News   /   Politics

Hate language peaks as US candidates address AIPAC

US Rep. Ilhan Omar (D-MN) (L) talks with Speaker of the House Nancy Pelosi (D-CA) during a rally with fellow Democrats before voting on H.R. 1, or the People Act, on the East Steps of the US Capitol on March 08, 2019 in Washington, DC. (AFP photo)
Republican US presidential hopeful Donald Trump addresses the 2016 American Israel Public Affairs Committee policy conference at the Verizon Center March 21, 2016 in Washington, DC. (AFP)

US presidential candidates take the stage at the 2016 AIPAC policy conference to voice unconditional support for Israel in an apparent attempt to attract more campaign funding from the influential Zionist lobby in the run-up to the 2016 presidential election.

To get the green light, the hopefuls voiced support for Israel by attacking Iran and Palestine more than ever before.

US Republican hopeful Donald Trump and his contender Senator Ted Cruz said they would relocate the American embassy in Israel from Tel Aviv to Jerusalem (al-Quds) as they recognize it as the true capital of the regime.

Trump and Cruz made the remarks during their speeches to the American Israel Public Affairs Committee, Washington's biggest pro-Israeli lobby group, as protesters were shouting anti-Israeli slogans outside the Verizon Center on Monday.

Protesters gather outside Verizon Center where Donald Trump and other presidential primary candidates are speaking during AIPAC 2016 Policy Conference on March 21, 2016 in Washington, DC.


The billionaire real estate mogul bragged about moving "the American embassy to the eternal capital of the Jewish people, Jerusalem" in his speech.

Asked earlier by CNN whether he would recognize Jerusalem as Israel's capital and move the US embassy to Jerusalem, the New York billionaire replied: "Yes, I would."

"The fact is I would like to see it moved, I would like to see it in Jerusalem," he said.

Trump said that he would side with Israel in any negotiations between the Israelis and the Palestinians.

Trump arrives to address the American Israel Public Affairs Committee (AIPAC) 2016 Policy Conference at the Verizon Center in Washington, DC, March 21, 2016.

"The Palestinians must come to the table knowing that the bond between the United States and Israel is unbreakable," he said.

"They must come to the table willing and able to stop the terror being committed on a daily basis against Israel and they must come to the table willing to accept that Israel is a Jewish state and it will forever exist as a Jewish State," Trump told the cheering members of the pro-Israel group.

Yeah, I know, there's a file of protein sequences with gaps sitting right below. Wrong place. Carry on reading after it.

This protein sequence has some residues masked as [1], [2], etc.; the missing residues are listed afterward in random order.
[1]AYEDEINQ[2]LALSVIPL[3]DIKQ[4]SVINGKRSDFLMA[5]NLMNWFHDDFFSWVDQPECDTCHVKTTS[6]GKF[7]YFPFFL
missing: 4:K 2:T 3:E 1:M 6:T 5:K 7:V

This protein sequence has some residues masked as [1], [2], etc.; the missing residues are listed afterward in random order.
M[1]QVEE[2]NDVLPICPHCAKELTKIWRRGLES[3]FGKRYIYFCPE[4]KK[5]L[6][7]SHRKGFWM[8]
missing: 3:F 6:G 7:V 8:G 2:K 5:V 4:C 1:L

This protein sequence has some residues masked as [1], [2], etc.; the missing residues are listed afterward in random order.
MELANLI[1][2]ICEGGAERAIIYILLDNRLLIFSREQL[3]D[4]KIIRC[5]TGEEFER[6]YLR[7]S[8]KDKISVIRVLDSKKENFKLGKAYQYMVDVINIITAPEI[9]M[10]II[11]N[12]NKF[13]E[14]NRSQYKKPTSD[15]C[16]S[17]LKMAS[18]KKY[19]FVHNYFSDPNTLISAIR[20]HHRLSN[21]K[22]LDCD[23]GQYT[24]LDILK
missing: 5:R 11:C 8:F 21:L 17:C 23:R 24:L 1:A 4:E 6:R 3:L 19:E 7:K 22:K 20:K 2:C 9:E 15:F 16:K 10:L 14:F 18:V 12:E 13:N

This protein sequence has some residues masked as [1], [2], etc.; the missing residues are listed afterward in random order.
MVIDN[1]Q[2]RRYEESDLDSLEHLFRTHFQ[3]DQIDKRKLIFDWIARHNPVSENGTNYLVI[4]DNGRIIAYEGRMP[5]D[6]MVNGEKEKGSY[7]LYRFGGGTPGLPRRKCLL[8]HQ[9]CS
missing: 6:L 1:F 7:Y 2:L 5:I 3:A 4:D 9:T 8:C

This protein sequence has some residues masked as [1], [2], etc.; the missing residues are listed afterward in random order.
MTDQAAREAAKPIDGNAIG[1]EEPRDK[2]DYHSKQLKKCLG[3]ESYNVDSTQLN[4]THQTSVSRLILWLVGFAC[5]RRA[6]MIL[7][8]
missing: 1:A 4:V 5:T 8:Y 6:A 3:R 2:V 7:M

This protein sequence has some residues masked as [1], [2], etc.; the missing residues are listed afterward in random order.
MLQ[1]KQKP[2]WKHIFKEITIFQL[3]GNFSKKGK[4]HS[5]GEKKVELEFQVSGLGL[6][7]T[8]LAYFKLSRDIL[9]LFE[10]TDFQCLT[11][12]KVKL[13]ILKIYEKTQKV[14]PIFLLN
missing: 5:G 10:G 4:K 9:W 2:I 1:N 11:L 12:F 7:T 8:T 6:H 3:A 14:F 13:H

On Iran, Trump said that he would end the Joint Comprehensive Plan of Action (JCPOA) reached between Tehran and the P5+1 group, calling the deal “catastrophic.”

"My number one priority is to dismantle the disastrous deal with Iran," he said. "I have been in business a long time. I know deal making. And let me tell you, this deal is catastrophic. For America, for Israel and for the whole of the Middle East."


Cruz also did his best not to fall behind in the race to win the Zionist regime’s support, saying, “On the first day in office, I will rip this catastrophic Iranian nuclear deal to shreds.”

“This agreement gives over $150 billion to” Iran, which “dwarfs the $3 billion in aid we give to Israel each year,” he said, adding that he “will re-impose sanctions on Iran” on his first day of office.

On Iran's recent missile tests, the Texas senator said, “If I am president, and Iran launches a missile test, we will shoot that missile down.” 

Republicans claim that Tehran’s missile program poses a threat to global security, while Iran categorically denies the claim, arguing that it is solely defensive.


John Kasich, another Republican candidate, also criticized the Obama administration for JCPOA, promising that in his “administration, there will be no more delusional agreements with self-declared enemies.”

He said he had called “for the suspension of the US’s participation in the Iran nuclear deal in reaction to Iran’s recent ballistic missile tests.”

“These tests were both a violation of the spirit of the nuclear deal and provocations that can no longer be ignored,” he added.


On the Democratic side, presidential front-runner Hillary Clinton delivered a pro-Israel speech at the AIPAC, while her rival Bernie Sanders apparently boycotted the event.

Clinton said she would “take the US-Israel alliance to the next level," warning against college campus BDS (boycott, divestment, and sanctions) movement and "the growing effort to delegitimize Israel."

She also attacked Trump for saying he was “neutral” in regard to the Israeli-Palestinian conflict so that he could negotiate with both parties.

“America can’t ever be neutral when it comes to Israel’s security or survival,” she said. “Some things aren’t negotiable. And anyone who doesn’t understand that has no business being our president.”

Press TV’s website can also be accessed at the following alternate addresses:

Press TV News Roku